Estimates of Iraqi nameplate refining capacity vary, from 637,500 bbl/d according to the Oil and Gas Journal to 790,000 bbl/d according to the Special Inspector General for Iraqi Reconstruction. Iraqi refineries have antiquated infrastructure and only half run at utilization rates of 50 percent or more. Despite improvements in recent years, the sector has not been able to meet domestic demand of about 600,000 bbl/d, and the refineries produce too much heavy fuel oil and not enough other refined products. As a result, Iraq relies on imports for 30 percent of its gasoline and 17 percent of its LPG. To alleviate product shortages, Iraq's 10-year strategic plan for 2008-2017 set a goal of increasing refining capacity to 1.5 million bbl/d, and is seeking $20 billion in investments to achieve this target. Iraq has plans for 4 new refineries, as well as plans for expanding the existing Daura and Basra refineries.

Natural gas


Gas production

Iraqi natural gas production rose from to 81 (billion) Bcf in 2003 to 522 Bcf in 2008. Some is used as fuel for power generation, and some is re-injected to enhance oil recovery. Over 40 percent of the production in 2008 was flared due to a lack of sufficient infrastructure to utilize it for consumption and export, although Royal Dutch Shell estimated that flaring losses were even greater at 1 Bcf per day. As a result, Iraq's five natural gas processing plants, which can process over 773 billion cubic feet per year, sit mostly idle. To reduce flaring, Iraq has been working on an agreement with Royal Dutch Shell to implement a 25-year project to capture flared gas and provide it for domestic use. Iraq's cabinet gave preliminary approval for the $17 billion deal covering development of 25–30 Tcf of associated natural gas reserves in Basra province through a new joint venture, Basra Gas Company. The agreement, which originally was to cover all of Basra Governorate, has been modified to include only the associated gas from the Rumaila, Zubair, and West Qurna Phase I projects. Implementation of this agreement is necessary for the new oil development projects to go forward.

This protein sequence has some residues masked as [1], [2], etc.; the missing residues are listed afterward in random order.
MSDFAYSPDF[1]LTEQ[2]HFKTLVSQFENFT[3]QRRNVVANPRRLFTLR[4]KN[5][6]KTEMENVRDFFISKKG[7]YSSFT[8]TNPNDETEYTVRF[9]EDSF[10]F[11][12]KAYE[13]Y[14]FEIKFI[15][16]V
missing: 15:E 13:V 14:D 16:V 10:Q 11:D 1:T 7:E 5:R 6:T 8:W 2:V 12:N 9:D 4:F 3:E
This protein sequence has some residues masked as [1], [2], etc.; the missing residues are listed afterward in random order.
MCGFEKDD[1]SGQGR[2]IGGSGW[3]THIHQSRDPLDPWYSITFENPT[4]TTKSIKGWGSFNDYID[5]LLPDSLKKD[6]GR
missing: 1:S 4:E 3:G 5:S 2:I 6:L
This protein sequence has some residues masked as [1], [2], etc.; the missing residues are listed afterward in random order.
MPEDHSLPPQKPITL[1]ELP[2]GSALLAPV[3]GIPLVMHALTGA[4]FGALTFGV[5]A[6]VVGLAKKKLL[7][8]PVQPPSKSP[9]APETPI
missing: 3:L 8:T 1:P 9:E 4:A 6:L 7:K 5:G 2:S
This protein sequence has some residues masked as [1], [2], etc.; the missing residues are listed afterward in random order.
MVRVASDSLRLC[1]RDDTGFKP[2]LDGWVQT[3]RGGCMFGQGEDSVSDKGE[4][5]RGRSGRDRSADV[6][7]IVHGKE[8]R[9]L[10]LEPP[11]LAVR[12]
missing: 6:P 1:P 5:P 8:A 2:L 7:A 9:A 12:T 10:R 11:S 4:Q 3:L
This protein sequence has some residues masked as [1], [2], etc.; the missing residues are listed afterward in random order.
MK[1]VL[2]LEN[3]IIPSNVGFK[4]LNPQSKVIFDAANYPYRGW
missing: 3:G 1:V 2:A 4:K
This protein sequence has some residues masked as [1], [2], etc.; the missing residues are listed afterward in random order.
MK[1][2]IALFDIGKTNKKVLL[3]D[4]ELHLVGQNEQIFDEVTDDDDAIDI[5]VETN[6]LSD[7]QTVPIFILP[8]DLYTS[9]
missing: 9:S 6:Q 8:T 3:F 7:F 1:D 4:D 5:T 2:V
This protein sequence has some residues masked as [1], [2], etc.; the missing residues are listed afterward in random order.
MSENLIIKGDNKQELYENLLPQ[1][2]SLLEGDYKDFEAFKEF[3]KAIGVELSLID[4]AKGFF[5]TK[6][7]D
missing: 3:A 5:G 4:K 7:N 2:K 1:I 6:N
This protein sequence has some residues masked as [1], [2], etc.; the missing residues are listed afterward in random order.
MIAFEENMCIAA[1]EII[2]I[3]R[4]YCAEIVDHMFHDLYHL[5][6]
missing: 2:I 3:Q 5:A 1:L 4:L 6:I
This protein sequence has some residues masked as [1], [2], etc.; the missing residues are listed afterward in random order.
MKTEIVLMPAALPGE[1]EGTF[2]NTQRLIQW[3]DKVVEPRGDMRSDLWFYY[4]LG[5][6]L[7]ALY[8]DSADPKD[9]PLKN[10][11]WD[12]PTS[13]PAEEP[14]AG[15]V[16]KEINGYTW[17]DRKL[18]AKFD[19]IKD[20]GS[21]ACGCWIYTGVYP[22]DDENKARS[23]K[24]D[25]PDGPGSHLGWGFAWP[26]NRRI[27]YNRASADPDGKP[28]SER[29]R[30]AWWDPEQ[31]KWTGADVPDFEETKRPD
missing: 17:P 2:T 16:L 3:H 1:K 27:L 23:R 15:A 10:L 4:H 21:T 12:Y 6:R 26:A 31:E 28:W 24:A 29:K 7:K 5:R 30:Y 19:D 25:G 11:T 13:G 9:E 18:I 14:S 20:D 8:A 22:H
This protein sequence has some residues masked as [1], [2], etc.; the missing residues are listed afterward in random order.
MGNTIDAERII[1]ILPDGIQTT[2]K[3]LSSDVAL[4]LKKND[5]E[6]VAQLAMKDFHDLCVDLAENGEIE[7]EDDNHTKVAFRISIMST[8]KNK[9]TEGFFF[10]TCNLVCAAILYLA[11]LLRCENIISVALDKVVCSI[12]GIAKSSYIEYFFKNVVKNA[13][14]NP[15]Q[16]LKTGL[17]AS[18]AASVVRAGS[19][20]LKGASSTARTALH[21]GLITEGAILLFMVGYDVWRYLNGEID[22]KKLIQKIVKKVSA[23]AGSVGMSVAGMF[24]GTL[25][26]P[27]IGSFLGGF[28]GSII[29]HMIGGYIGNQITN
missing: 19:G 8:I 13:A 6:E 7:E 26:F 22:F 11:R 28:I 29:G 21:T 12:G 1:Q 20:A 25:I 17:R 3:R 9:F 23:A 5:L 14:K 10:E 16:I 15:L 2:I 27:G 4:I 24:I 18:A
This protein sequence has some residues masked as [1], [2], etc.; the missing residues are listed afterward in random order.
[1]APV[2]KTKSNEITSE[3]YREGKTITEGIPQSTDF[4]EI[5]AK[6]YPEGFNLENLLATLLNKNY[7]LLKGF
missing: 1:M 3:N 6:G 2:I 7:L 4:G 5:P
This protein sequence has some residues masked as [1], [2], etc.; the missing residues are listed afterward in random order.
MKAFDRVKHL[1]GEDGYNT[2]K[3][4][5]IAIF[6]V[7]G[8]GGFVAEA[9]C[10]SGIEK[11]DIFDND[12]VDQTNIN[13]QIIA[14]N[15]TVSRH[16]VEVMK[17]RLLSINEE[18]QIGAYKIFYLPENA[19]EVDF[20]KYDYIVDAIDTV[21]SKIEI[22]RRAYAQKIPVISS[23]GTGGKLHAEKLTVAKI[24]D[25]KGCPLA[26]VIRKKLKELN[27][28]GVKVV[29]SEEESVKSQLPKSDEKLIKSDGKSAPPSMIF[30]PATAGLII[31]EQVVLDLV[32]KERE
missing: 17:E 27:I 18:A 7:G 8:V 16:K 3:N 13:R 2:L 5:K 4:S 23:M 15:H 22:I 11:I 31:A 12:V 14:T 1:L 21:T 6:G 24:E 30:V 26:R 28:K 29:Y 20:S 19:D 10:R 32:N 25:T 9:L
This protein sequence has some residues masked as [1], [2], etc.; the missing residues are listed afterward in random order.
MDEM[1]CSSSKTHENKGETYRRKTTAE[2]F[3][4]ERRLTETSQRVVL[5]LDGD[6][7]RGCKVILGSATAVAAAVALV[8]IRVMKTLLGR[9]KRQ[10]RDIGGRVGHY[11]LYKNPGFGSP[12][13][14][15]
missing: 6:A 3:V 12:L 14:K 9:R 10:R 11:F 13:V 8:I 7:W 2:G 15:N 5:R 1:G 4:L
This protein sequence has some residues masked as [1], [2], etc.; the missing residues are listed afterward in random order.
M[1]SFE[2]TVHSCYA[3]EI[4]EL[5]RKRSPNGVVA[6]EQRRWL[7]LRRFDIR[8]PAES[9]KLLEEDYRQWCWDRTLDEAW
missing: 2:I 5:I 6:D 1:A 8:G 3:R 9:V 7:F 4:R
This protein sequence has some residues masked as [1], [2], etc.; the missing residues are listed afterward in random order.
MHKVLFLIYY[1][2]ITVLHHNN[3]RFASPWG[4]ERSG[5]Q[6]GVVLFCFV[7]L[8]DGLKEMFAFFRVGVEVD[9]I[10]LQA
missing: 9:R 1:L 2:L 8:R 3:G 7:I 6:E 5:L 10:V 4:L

Upstream development

Iraq has planned an upstream bidding round in late 2010 for three non-associated natural gas fields with combined reserves of over 7.5 Tcf. This will be the third hydrocarbon bidding round conducted by Iraq, following two earlier rounds that were held to develop Iraq's oil fields. All of the companies that prequalified to bid in the two earlier rounds will be invited. Iraq has committed to purchasing 100 percent of the gas.


Plans to export natural gas remain controversial due to the amount of idle and sub-optimally fired electricity generation capacity in Iraq—much a result of a lack of adequate gas feedstock. Prior to the 1990–1991 Gulf War, Iraq exported natural gas to Kuwait. The gas came from Rumaila through a 105-mile, 400-MMcf/d pipeline to Kuwait's central processing center at Kuwait. In 2007, the Ministry of Oil announced an agreement to fund a feasibility study on the revival of the mothballed pipeline. Iraq has eyed northern export routes such as the proposed Nabucco pipeline through Turkey to Europe, and in July 2009 Prime Minister Nouri al-Maliki suggested that Iraq could be exporting 530 Bcf per year to Europe by 2015. A second option is the Arab Gas Pipeline (AGP) project. The proposed AGP pipeline would deliver gas from Iraq's Akkas field to Syria and then on to Lebanon and the Turkish border sometime in 2010, and then on to Europe. Other proposals have included building LNG exporting facilities in the Basra region.